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HMRC internal manual

Residence, Domicile and Remittance Basis Manual

Remittance Basis: Identifying Remittances: Conditions A and B: Condition B - direct remittance of income and gains

The first part of Condition B applies if the property, service or consideration for the service is the individual’s income or chargeable gains, whether wholly or in part (ITA07/s809L(3)(a)).

So if the money/property to which the first part of Condition A RDRM33120 applies is the foreign income, albeit converted into sterling on transmission, (refer to exchange rates) RDRM31190, or if it has come from the chargeable gains it is taxable as a remittance.

Note: The examples below are designed simply to illustrate the basic principles. The examples refer to ‘remittances’ of identifiable forms of income but in practice you are may also have to consider the mixed fund rules in order to identify what has been remitted - refer to RDRM35200. Where a foreign currency bank account is used you may also need to consider foreign exchange issues - refer to RDRM33570 Foreign Currency Bank Accounts. The basic examples below do not consider these points.

Also the examples, and these Chapters use the phrase remittance of ‘foreign chargeable gains’, or refer to such gains being ‘remitted’. This phrase is used throughout as convenient shorthand. Foreign chargeable gains will usually be part of the proceeds from the sale of an asset, which will likely be a mixed fund. You will need to refer to this Chapter together with RDRM35000 

Example 1

Petra, a remittance basis user, withdraws £400 of her foreign chargeable gains from her Spanish bank account while she is on holiday in Spain and brings it all back with her to the UK at the end of her holiday. Petra has brought money to the UK which is wholly her foreign chargeable gains, so there is a taxable remittance.

Example 2

Frederick’s wife Freda needed to purchase textbooks for her college course (refer to the earlier example). Freda uses a cash machine in Edinburgh to withdraw money from Frederick’s Austrian bank account, which contains his foreign employment income. There has been a direct remittance of Frederick’s income to the UK.

There is also a remittance if Freda uses the debit card from the Austrian bank account to purchase these textbooks from Edinburgh’s bookstores.

Also refer to RDRM35020 Conditions A and B - remittances of foreign income or chargeable gains:

Typical direct taxable remittances include:

  • cash (coins and notes) that are brought to the UK
  • an electronic transfer of funds to a UK bank account
  • a cheque drawn on a foreign bank which is used to pay a bill in the UK

For details on credit cards refer to RDRM33520 credit and debit cards.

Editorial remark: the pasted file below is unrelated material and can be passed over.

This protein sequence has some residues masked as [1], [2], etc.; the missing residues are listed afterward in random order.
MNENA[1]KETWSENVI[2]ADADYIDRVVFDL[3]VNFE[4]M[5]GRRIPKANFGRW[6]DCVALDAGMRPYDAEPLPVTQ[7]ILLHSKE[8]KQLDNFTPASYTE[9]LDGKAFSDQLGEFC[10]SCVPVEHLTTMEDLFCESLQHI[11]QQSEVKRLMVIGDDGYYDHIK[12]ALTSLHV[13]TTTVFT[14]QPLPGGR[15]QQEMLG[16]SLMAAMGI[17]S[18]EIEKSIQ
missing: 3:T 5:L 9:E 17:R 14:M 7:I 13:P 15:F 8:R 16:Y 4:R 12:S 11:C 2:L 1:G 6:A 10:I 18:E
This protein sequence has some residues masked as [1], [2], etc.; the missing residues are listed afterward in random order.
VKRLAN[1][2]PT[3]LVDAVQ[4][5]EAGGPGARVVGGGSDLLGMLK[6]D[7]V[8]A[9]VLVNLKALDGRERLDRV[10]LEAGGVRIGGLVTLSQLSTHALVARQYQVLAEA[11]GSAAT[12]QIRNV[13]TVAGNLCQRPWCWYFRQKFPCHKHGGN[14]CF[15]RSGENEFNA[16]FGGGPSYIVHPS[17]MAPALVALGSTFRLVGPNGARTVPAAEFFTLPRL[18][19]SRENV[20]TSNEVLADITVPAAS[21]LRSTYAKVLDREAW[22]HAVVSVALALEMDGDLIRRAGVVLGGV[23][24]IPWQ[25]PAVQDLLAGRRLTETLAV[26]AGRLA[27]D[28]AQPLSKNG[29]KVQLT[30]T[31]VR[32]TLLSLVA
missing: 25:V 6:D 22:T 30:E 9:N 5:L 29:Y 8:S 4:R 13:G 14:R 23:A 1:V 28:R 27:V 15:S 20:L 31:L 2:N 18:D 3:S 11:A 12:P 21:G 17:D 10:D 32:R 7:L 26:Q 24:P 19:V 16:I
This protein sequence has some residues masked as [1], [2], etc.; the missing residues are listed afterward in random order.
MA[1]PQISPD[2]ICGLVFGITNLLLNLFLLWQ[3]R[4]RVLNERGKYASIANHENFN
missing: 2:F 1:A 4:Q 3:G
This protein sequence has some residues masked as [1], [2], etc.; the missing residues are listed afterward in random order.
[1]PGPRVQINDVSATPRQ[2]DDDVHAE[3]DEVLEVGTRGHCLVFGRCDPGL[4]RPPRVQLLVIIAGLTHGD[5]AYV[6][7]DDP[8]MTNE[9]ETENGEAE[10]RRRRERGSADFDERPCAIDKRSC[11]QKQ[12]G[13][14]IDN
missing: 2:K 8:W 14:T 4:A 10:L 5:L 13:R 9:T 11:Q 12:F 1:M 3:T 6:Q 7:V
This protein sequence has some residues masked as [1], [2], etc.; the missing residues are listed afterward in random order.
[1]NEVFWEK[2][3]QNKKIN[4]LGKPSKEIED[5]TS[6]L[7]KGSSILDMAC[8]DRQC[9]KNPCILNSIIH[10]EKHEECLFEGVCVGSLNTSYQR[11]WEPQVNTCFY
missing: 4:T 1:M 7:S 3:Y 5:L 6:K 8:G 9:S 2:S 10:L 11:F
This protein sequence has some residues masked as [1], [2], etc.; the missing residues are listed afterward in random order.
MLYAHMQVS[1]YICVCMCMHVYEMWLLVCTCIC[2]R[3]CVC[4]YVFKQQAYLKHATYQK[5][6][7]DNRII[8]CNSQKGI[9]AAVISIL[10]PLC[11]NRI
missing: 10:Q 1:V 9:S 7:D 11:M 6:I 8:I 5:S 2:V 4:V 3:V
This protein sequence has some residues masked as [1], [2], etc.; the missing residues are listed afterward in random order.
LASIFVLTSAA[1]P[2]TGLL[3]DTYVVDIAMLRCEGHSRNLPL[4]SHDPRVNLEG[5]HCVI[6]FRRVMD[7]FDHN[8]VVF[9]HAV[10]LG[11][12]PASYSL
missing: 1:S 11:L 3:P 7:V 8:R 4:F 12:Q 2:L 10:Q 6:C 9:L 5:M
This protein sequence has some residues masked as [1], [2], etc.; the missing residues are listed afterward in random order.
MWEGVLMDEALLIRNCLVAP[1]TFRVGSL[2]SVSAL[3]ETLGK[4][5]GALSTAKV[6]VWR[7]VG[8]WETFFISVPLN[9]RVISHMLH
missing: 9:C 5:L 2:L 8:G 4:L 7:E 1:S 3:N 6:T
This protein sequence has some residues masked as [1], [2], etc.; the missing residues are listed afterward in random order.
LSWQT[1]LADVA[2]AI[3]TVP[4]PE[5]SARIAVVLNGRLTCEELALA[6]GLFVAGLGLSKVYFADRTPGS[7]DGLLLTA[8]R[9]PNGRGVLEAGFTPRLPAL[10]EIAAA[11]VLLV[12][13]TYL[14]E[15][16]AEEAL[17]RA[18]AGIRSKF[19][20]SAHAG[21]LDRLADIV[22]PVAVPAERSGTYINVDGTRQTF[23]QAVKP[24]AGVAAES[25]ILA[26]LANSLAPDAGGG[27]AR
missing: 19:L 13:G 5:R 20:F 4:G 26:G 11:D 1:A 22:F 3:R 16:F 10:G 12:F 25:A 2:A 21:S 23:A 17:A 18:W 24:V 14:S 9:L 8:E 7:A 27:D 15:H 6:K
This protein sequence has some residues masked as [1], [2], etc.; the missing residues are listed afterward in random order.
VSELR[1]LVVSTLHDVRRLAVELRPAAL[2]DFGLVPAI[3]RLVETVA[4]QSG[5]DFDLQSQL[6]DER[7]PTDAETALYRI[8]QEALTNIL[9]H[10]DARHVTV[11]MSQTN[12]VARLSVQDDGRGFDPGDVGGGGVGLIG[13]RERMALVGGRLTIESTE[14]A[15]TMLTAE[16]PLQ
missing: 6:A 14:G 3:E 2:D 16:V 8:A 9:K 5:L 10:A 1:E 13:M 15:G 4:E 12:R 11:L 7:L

If the service provided in the UK to which the second part of Condition A applies (refer to Condition A - provision of a service) RDRM33130 is paid for with foreign income or chargeable gains, there is a remittance.

Example 3

Johanna pays for guitar lessons for her 15 year old son Joshua, a relevant person (refer to the earlier example). Johanna pays the guitar tutor directly from her Danish bank account into his Jersey bank. Her Danish bank account contains only relevant overseas earnings.

There is a taxable remittance as the ’consideration‘ (the payment by Johanna) for the service (the guitar lessons given to Joshua, a relevant person) is Johanna’s foreign income.

Also refer to the later example under Condition B - indirect remittance of income or gains RDRM33140 and Conditions A and B RDRM35030 - remittances derived from foreign income or gains

Example 4

Francine, a remittance basis user, has some extension work done on her house in Brighton by Paulo, a specialist contractor from Spain. This is a service provided in the UK.

Francine pays half of the invoice from her French bank account, which consists entirely of her relevant foreign income. Francine pays the money to Paulo’s overseas account. The remainder of the invoice is settled by Francine using her UK employment income.

There is a taxable remittance of half of the invoiced amount which is the ’consideration’ (the payment by Francine) for the service.

Also refer to the later examples under Condition B - indirect remittance of income or gains RDRM33140and Condition B - relevant debt RDRM33040 and RDRM35020 Conditions A and B - remittances of foreign income or chargeable gains.

Example 5

Tyler, a remittance basis user, donates an amount of money to a Battersea Dogs Home, a UK charity, by making a payment direct to the charity from his US bank account which contains his relevant foreign income.

There has been a direct remittance of Tyler’s income into the UK; it does not matter that he or any other relevant person does not benefit personally from the money.

Note: Payment (using foreign income or gains) paid into any UK account, such as payments for consideration for services provided in the UK that are paid from an offshore account to the service provider’s UK account are always regarded as a remittance of ‘money or other property’ (part 1 of Condition A under ITA07/s809L(2)(a)). This is why examples 3 and 4 show the consideration being paid between two offshore accounts.

Although not applicable to either of these examples, where payments are made offshore you should refer to RDRM34040 Relevant services provided in the UK for further information about exemptions for remittances in relation to payments that are made for services that relate wholly or mainly to property situated outside of the UK.